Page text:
I have been saying for so long that I want to read more sci-fi. Sci-fi and fantasy are my favourite genres (along with Murder mysteries) but for whatever reason, I haven’t found myself reaching for a sci-fi book for a long time. I know the reason, I read a bad one and I got scared of reading another unfulfilling space romp. This book was the perfect reintroduction to sci-fi. This was more a sci-fi thriller than pure sci-fi, which I wasn’t expecting but it was a pleasant surprise.

I felt instantly drawn into the action. From the first chapter I was hooked and felt invested in the mission. This was a very fast paced story and it felt like no words were wasted, everything felt relevant.

I loved the characters. Of the characters on the ship; there were five of them and they were all strong, smart, and capable women. If there’s one thing I want in my novels, it’s a strong female character. These women were the best in their fields but because of the way the world was, they lost out due purely to being female. We got a look into the characters’ backstories and I really felt like I got to know them all and care about them.

Straight away there was an element of doubt. I wasn’t sure if there was someone being sneaky or whether it was the whole space ship thing that made me suspicious. I loved not being sure!

The stakes in this plot were high. As a human, what could be higher than the fate of the earth and humanity itself? The world didn’t feel too unrealistic a version of our own. This book really gave a picture of what could happen to the world if we don’t start treating her better. This book also came out around about the time of the current pandemic so it was really interesting having a book that referenced it. This may be the first novel I’ve read that mentioned it.

I was so excited reading about the theft of the spaceship and about space travel. This was more of a realistic space travel story than I’m used to so it was really interesting to learn some things along the way.

The attitude of the world towards women made me so angry! That women were to just make one baby and not have any career just infuriated me. If this is your choice then I wholeheartedly support that but it was the fact that choice had been removed, that is what annoyed me. This book actually had some foreshadowing to events happening right now. Maybe I read a psychic book?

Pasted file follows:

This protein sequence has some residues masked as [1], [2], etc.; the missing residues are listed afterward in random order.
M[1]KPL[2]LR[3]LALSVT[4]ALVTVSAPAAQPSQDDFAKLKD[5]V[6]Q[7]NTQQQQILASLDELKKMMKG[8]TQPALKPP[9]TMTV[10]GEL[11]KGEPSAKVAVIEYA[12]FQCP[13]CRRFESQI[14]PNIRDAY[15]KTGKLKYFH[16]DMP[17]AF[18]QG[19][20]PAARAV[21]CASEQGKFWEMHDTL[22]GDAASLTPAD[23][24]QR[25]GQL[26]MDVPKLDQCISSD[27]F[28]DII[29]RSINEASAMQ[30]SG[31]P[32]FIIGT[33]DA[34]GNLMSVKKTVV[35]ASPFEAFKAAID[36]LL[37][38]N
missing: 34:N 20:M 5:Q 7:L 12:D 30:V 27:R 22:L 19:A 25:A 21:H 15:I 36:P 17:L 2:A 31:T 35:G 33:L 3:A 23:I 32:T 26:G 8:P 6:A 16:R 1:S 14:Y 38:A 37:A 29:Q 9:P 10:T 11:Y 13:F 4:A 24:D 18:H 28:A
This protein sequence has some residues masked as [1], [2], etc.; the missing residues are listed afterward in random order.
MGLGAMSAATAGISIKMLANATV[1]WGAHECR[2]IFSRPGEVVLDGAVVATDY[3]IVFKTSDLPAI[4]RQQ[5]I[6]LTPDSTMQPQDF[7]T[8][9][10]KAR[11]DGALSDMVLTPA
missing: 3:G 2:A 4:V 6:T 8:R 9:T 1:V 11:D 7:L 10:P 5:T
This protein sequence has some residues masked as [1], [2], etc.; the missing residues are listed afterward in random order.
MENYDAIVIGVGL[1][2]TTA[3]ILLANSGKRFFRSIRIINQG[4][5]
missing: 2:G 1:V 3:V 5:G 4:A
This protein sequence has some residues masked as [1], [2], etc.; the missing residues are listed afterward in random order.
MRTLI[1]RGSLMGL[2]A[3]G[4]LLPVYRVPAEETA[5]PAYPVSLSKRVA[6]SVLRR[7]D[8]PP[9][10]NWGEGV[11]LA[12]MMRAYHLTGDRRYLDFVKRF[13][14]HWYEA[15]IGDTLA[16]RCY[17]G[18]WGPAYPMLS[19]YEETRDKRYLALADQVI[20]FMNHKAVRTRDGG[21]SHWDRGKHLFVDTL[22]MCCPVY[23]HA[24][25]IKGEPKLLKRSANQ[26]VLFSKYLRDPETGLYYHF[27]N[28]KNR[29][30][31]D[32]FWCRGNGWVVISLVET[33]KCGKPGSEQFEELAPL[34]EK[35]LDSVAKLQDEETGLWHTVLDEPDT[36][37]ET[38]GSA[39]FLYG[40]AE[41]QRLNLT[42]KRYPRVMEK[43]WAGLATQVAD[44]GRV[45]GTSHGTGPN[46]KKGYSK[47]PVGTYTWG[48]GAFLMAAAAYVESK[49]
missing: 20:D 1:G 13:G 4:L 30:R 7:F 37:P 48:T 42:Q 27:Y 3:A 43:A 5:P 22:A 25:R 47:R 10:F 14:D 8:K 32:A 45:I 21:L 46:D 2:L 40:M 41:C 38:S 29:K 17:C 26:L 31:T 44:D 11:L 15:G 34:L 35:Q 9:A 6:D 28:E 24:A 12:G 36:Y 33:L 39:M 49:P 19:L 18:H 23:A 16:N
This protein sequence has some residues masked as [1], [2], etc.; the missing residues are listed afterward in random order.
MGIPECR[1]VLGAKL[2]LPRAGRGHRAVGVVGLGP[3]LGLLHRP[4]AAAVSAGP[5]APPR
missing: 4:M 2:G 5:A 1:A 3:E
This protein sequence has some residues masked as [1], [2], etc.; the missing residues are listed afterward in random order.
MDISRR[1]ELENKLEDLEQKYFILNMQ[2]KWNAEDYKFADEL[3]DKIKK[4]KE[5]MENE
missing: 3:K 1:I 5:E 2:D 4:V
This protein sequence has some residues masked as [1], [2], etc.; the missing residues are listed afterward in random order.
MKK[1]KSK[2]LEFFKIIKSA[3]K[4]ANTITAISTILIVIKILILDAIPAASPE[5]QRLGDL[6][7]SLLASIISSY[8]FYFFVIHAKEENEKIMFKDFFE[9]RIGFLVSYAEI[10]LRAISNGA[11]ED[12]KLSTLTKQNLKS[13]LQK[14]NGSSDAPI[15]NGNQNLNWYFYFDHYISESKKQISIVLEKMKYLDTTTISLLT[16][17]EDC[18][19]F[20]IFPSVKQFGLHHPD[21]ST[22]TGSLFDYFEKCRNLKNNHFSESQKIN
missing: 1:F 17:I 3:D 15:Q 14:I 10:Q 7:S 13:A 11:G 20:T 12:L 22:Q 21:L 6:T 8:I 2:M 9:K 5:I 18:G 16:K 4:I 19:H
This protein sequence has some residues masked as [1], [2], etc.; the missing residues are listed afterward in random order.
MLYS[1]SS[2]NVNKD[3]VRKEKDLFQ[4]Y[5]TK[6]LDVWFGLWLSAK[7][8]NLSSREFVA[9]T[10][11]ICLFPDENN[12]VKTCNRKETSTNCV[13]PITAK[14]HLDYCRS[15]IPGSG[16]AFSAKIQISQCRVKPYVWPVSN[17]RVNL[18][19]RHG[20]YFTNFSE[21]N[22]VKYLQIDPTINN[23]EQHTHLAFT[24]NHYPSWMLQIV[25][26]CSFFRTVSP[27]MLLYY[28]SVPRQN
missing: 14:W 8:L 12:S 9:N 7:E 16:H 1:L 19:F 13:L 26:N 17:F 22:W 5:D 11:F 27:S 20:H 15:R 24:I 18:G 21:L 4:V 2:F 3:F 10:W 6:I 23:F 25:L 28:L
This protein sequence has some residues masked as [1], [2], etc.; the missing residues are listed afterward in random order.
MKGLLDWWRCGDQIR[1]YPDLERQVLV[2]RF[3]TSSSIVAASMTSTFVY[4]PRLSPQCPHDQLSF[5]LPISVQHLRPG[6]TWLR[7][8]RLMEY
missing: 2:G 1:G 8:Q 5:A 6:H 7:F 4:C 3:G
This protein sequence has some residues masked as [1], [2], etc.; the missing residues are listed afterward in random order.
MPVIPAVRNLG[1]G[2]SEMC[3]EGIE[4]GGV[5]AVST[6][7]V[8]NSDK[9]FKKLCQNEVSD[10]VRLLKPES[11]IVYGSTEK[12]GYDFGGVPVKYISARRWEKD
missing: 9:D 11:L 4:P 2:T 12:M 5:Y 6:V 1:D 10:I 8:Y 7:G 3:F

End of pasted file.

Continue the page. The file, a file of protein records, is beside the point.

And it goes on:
The chapters flitted between times and locations but this didn’t feel disorienting. While one chapter could be in space and the next in Scotland, they tied in really well or provided an explanation. This aided to the fast pace of the novel.

I absolutely loved this book and it’s reignited my love of sci-fi! I also have heard that this author has written some fantasy which I will be looking up. I’m so happy to have found this book. It was so scary to think that this could happen!


Greek Mythology Adaptations That I Have Recently Loved

I recently read two amazing books that were inspired by Greek mythology. Since there was some overlap between these two myths, I wanted to review them in the same post. It only felt right.

Each of these books were 5 star reads for me, I absolutely adored them. I loved them for some of the same reasons, the main reason being that these books both covered women who have traditionally been forgotten in Greek mythology and have stood in the shadows of others (Theseus, Perseus, Poseidon etc.). Medusa and Ariadne finally have starring roles in their own stories and this was something that excited me!

Exiled to a far-flung island by the whims of the gods, Medusa has little company except the snakes that adorn her head instead of hair. But when a charmed, beautiful boy called Perseus arrives on the island, her lonely existence is disrupted with the force of a supernova, unleashing desire, love, betrayal . and destiny itself.

Filled with glorious full-colour illustrations by award-winning Olivia Lomenech Gill, this astonishing retelling of Greek myth is perfect for readers of Circe and The Silence of the Girls. Illuminating the girl behind the legend, it brings alive Medusa for a new generation.

Medusa is a myth that I’ve been familiar with for such a long time and it’s always intrigued me. I know how she ended up with snakes for hair and I knew of her demise but the middle…I had no knowledge of what happened between those periods. This book helped to fill in the blanks and it felt like a lovely homage to this tragic tale.

The story started with Medusa already banished. I liked this because it allowed Medusa to be the star of their own story. The tale of why Medusa was cursed has been told so many times that I didn’t miss it and was happy to start the story four years later with her having built a new life with her sisters.

Medusa was so lonely and wary of kindness. I really enjoyed her budding friendship with Perseus but knowing that it couldn’t end well, this really enhanced the feeling of foreboding!

I really enjoyed this adaptation and the voice given to Medusa. The illustrations were just gorgeous. This was such a joy to read and I was already a huge Jessie Burton fan and that remains the case.

Ariadne, Princess of Crete, grows up greeting the dawn from her beautiful dancing floor and listening to her nursemaid’s stories of gods and heroes. But beneath her golden palace echo the ever-present hoofbeats of her brother, the Minotaur, a monster who demands blood sacrifice.